Early Bird Gets the Broom
There is a time and a place for everything, and the last day of a church camp is not the time nor the place for an early bird.
Encounter is a camp that, as a youth minister, I take the teenagers from my youth group in Texas to, a camp I have gone to for over a decade. I do so, not because it is easy, but because it is effective. it certainly is not easy. I don’t want to complain too much about it, because it could be worse. In some ways, it is less demanding than other camps are on me, but extremely late nights and early mornings and full days of teaching and activity and personal ministry make me increasingly exhausted as the week goes on.
Such was the case a few years ago, a week that had been particularly draining. on Friday morning, the last full day of camp activities before we would head back home the following day, I was in a much needed deep sleep. suddenly, outside my window, there was the beautiful song of a bird of which I am unfamiliar the species. In a delicate but clear, crystallin tone, this bird was singing a cheerful, optimistic song to greet the new day. This early bird had something to look forward to, had a joyful expectation for the day, and wanted to share that with the world.
But I just wanted it to stop!
Don’t get me wrong, I like birds as well as the next guy, and I appreciate optimism and hope and joy in anyone, regardless of species. but not at 4 in the morning! I know the bird has hopeful expectations for the day, but at 4 in the morning, that’s a little too eager. and I know it wants to spread its joy to others around, but at 4 in the morning, that’s a disturbance.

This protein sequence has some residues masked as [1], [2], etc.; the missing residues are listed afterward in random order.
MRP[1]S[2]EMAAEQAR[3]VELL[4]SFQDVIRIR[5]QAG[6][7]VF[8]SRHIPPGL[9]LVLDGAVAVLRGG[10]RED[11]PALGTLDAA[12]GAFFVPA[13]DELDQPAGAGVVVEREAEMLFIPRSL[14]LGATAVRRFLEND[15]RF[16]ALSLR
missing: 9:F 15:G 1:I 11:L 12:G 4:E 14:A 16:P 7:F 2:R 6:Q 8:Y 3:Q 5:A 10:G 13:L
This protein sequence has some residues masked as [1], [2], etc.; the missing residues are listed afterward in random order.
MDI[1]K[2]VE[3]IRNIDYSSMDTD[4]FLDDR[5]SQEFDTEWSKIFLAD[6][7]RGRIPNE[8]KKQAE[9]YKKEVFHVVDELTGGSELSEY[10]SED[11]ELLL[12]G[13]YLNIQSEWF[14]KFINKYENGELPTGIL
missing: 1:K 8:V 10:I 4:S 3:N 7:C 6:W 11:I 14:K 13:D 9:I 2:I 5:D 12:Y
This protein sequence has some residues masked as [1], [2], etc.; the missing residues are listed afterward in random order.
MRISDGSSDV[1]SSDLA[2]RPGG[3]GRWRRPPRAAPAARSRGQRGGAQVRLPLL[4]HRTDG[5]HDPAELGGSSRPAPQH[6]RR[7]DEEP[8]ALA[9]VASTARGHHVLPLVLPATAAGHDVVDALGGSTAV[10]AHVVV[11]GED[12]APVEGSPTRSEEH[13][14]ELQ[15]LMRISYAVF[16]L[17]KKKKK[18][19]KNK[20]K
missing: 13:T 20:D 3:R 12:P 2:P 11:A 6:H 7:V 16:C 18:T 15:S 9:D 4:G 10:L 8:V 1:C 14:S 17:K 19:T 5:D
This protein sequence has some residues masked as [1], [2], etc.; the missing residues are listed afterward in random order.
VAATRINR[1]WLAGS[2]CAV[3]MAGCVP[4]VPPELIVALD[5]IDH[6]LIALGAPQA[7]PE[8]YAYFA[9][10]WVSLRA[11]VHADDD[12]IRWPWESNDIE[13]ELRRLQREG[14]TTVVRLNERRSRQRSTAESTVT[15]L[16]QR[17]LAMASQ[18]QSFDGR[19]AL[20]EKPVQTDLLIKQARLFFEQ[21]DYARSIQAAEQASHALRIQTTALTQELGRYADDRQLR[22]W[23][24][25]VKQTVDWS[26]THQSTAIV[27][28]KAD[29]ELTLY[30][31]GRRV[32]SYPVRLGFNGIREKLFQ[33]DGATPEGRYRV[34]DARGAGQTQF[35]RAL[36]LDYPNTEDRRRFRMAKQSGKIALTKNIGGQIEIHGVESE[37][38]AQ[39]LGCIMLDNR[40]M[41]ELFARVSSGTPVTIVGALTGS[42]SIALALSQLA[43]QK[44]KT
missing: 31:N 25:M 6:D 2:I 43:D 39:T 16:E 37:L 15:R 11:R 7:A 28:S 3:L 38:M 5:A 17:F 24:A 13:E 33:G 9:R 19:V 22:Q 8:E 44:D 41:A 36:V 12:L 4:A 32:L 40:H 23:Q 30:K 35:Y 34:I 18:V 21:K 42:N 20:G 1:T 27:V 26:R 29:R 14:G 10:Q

In the book of Proverbs, we are told that a person who intends to offer a blessing, if done too early in the morning, it will instead come across as a curse. this is not so much a command as it is an observation about life. The writer had obviously experienced either trying to impart a blessing but at the wrong time only to find that the person was more insulted then appreciative or, perhaps more likely, had the experience of being on the receiving end of a person’s Wellington gende but poorly timed greeting or blessing. This came to mind at 4 in the morning when I began looking for a broom with which to return d blessing of the early bird outside the window.
It is a lesson that will help us to be received well as we tried to show kindness to others. As Christians, and even merely as people trying to be good people, it is our desire to be a blessing and to show kindness. But it behooves us to keep in mind that there is a time and a place for everything, which makes it true that there is also a wrong time and a wrong place for those same things. We would not want to bang on a neighbor’s door at 4 in the morning only to greet then when they answer the door by blurting out that we just wanted to wish them a good day. this would not create a good start to their day, nor would it endear them to us.
This reminds me to be considerate of another person’s needs before I try to give them what I think they need. I may have great intentions to be a blessing, followed by a great idea that I believe will bless them. but this does not ensure it will be a blessing. What must be considered most and must be considered first is how it will be received, not how it is given, the attitude and the means and intentions with which is given.
I know I have been on the receiving end of some well intentioned but poorly timed blessings. People who were trying to minister to me with a deep and heartfelt talk who had little concern for the fact that I badly needed to be somewhere else at that moment or that the environment we were in would make it extremely uncomfortable to have that talk there. Just to name one example. Thankfully, these are from people I love and whom I know want the best for me, so I enable to try to adapt how I receive it, basing it not on what it meant to me but rather on what it meant for them to give it.
Still, let us take a lesson from the bird. If you have some hope to give or a song to share, wait until the person can receive it as a blessing. otherwise, you might get the broom.